Punjab Public Service Commission
Special Material For Punjab Public
Service Commission (PPSC) Pre Exam, 2012
Topic : Punjabi Proverbs (Akhans)
Punjabi proverbs form a part of Punjabi folk-literature. They
contain the essence of the experience of life as well as the unchanging truths.
Brevity, orality and compactness are some other characteristics of proverbs.
Punjabi proverbs are of many kinds and their social and cultural importance can
not be ignored Here is a detailed discussion on Punjabi proverbs. De nitions
Various scholars have de ned proverbs in their own respective
ways. In the words of Raymond Firth, "A proverb is a terse didactic statement
that is current in tradition. It ordinarily suggests a course of action or
passes a judgement on a situation." Another scholar Danis Saurat
says, "The proverbs are crystallized forms of human experience."
Punjabi dictionary de nes proverb as a compact collegial
sentence which conveys in brief and popular dialect some profound experience.
According to Dr. Vanjara Bedi, 'The proverbs are compact and rhythmic sentences
spoken in peoples own dialect which convey some truth of human life."
Dr. Kamail Singh Thind has also dened proverb as- that form of
folk-literature which expresses the crystallised experience of human life in a
brief but suitable manner. From Historical Perspective-like Bujharats, the
history of proverbs is also as old as Vcdas. But the proof of their existence is
available from Punjabi literature as old as it is available. For example, the
Shalokas of Sheikh Farid written in pre-Mughal period do not hint at any
proverbs; rather some of his Shalokas have turned into proverbs.
Kandhi Uttc Rukhra, Kichrak Bannhe Dhir Farida Kache Bhande
Rakhiye, Kichr Tain Ncer
Chal Chal Gaiya Pankhian Jinni Vasaye 'Tal Farida Sara Bharia VI
Chalsi, Thakke Kr val Ikkal.
Such examples arc available in the writings of Bhagats and Nath
The history of the literature of Mughal period reveals that the
proverbs were edy used in the language of these days. The Gurus' own lines
have become proverbial e.g.
Satia Eh Na Aakhian, Jo Maria I ag J alarm Nanak Satian Janian,
Ji Birha Chot Marann' (Guru Amar Dass Suhi's Vat) and
Tera Kiya Mcetha Laagc Hari Naam Padarath Nanak Maangc. (Guru
Double-line Dudh Sambhc Gujri Bed Dhan Sambhc Khatri Ben Jo Sukh
Chhajju De Chubare Na Oh Balkh Na Bukhare.
Four-line Vekho Bharuey Di Akal Gai Majh Vech Ke Ghori Iai Dudh
Peeno Gya Iidd Chakkni Pai.
Seven-Iine:Chet Visakh Shaven Jeth Haad Saven Saon Bhadoti Nhave
Assu Kattak Thoda Khave Maghar Poh Roon Handhave Magh Phaggan Tel Malave.
Te Vaid Hakim Kadi Na Jave. Punjabi Proverbs are Powerful- Like
Punjabis, the Punjabi proverbs are also powerful. They have full energy.
The re ect very well Punjabi life and culture. A majority of Punjabis are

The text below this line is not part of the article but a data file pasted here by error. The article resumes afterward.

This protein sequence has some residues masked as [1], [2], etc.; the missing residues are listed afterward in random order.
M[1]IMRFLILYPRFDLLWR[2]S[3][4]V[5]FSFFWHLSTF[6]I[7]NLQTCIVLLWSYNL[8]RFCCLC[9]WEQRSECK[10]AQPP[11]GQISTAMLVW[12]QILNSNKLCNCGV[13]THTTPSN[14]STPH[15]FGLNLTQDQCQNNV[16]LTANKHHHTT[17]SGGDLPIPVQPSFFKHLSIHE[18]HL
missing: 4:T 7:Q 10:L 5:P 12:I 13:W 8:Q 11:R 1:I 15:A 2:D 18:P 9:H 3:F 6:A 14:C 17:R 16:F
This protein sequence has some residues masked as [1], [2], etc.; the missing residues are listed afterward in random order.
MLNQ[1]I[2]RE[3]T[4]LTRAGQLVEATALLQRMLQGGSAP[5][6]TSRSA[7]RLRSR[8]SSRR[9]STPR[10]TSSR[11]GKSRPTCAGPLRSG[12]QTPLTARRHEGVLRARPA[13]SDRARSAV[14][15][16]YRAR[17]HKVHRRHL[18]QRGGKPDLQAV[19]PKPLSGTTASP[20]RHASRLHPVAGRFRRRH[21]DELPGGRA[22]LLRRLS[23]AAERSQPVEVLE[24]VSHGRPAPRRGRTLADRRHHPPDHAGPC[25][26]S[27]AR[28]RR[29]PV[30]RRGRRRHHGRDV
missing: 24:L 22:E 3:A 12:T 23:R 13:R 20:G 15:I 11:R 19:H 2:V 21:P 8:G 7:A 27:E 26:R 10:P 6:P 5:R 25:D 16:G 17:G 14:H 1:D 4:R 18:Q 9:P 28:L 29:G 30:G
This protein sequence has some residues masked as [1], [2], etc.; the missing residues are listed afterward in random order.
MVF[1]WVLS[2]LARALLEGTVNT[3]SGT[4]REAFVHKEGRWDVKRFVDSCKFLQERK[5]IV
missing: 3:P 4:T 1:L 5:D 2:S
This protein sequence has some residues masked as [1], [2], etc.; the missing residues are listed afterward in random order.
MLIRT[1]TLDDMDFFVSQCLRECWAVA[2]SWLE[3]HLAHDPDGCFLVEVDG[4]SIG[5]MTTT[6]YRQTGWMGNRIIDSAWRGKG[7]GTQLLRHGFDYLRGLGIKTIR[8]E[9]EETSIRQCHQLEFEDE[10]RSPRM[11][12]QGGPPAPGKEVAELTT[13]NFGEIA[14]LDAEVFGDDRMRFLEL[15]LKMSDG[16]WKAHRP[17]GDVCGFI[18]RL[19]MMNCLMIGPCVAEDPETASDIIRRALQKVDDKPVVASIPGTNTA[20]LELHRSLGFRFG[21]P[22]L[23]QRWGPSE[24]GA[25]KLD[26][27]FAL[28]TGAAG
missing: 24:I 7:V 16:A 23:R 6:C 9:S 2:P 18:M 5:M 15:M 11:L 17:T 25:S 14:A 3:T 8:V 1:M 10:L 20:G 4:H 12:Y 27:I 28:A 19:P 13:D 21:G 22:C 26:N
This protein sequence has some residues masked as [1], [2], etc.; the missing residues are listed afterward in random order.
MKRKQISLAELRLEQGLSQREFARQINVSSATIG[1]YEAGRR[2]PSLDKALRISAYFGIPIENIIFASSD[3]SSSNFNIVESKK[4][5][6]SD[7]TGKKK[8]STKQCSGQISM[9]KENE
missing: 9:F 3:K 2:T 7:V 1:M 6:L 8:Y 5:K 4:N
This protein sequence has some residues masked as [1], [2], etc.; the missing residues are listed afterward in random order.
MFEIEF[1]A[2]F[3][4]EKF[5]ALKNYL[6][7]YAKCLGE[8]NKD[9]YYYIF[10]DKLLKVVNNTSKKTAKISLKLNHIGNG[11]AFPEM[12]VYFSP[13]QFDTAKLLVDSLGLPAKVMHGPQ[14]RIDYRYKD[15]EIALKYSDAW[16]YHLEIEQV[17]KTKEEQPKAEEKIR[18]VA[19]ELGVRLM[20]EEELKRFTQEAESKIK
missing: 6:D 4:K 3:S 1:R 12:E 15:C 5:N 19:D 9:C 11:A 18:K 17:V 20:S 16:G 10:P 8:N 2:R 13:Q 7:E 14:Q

engaged in agriculture. That is how it is said - Dabb Ke Vah. Rajj Ke Kha
(Plough well, eat well).
Social and Cultural Importance of Punjabi Proverbs
Like other languages, the proverbs of Punjabi also represent the
culture and society of Punjab. They stand witness to our social and cultural
history. Here we are discussing the importance of Punjabi proverbs with
regard to the culture and society of punjab.
Dear Candidate, This Material is from Punjab PSC Study Kit. For Details
Punjab and Punjabi Language
Describing the geographical conditions of old Punjab Dr. Vanjara
Bedi writes that in the North of Punjab lie the snow-clad hills of Himalayas
which sprawled from Jamuna in the east to Atak in the West at some time
and was named Sapt Sindhu by the Aryans. There after this province shrank to ve
rivers and came to be known as Punjab and its language was called Punjabi.
Punjab remained under constant spate of invasions and Punjabis
had to resist every invader. Many proverbs arc famous about Punjab and Punjabi.
People of Punjab
Punjabi Na Pid Chhadde, Na Hatth Adde. Punjab De Jammean Nu Nit
Muhimman. Punjabian Di Rehni Patshahan Wali. Dhann Punjabi Ma wan De Jaye Jihnan
Vadde Kot Nivaye.
There are some other such nes also in Guru Granth Sahib e.g.
Dukh Daru Sukh Rog Bhya, Rotian Karan Pooreh la at, Nivei so Gaura Hoi,
Mayadhari Annha Bola etc.
In Su Poetry
Su Poetry has also made good use of proverbs and many lines of
their poetry have also turned proverbial.
(a) Ik Din Tainu Supna Theesan Ga an Babal Walian Vo.
(b) Je Tudh Apna Aap Pachhata Sahib Nu Milan Asan Bande. (Both
by Shah Hussain)
(c) Maati Bagh Bagicha Maati Maati Di Gulzar.
Many other such like examples can be quoted from the history of
the Post-Mughal period literature.
Ranjit Singh's period and British Rule- The literature of
Maharaja Ranjit Singh's period can also be called invaluably rich in the
treasure of proverbs. Main Poets of this period arc Has ham Kadar Yaar, Shah
Mohammad etc Here are some examples of those proverbs.
Koonjan Nazar Aaian Bajan Bhukhyan Nu
Wang Nimbuan Lahu Nichor Ditta (Both by Shah Mohammad)
Hasham Maut Pave Carvana, Tukham Jahino Jande
Gul Te Khar Paidaish & se, lk Bagh Chaman De Dowen.
In the literature written during the British rule particularly
in Su poetry, Kissa Poetry, Prose proverbs have been used generously.